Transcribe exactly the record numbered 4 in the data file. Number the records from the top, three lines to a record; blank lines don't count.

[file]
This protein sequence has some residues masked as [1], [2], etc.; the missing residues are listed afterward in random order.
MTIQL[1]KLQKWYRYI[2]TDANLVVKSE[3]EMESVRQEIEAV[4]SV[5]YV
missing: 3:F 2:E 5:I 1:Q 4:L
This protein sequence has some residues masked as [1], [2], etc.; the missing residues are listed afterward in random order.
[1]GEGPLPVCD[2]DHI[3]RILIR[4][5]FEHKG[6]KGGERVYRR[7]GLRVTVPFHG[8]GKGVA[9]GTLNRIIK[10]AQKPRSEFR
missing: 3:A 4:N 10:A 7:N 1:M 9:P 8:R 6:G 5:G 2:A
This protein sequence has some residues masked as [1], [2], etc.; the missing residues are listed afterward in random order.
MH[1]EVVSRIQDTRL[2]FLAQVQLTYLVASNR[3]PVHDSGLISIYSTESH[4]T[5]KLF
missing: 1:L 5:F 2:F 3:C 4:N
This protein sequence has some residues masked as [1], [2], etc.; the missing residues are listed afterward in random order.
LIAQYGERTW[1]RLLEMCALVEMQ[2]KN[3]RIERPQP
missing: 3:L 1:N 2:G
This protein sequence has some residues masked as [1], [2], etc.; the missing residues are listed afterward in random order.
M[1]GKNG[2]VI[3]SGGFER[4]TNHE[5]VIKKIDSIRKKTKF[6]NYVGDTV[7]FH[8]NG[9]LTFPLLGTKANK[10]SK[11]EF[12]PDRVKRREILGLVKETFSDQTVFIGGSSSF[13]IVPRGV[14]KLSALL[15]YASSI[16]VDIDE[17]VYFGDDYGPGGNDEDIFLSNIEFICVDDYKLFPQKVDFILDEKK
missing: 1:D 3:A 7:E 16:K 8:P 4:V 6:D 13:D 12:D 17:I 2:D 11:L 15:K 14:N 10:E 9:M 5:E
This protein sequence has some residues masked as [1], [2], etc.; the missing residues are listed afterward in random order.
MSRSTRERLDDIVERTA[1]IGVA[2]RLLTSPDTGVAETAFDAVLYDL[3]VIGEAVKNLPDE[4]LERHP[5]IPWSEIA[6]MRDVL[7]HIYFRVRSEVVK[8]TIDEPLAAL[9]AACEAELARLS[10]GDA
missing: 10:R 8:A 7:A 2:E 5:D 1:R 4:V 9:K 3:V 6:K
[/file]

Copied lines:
This protein sequence has some residues masked as [1], [2], etc.; the missing residues are listed afterward in random order.
LIAQYGERTW[1]RLLEMCALVEMQ[2]KN[3]RIERPQP
missing: 3:L 1:N 2:G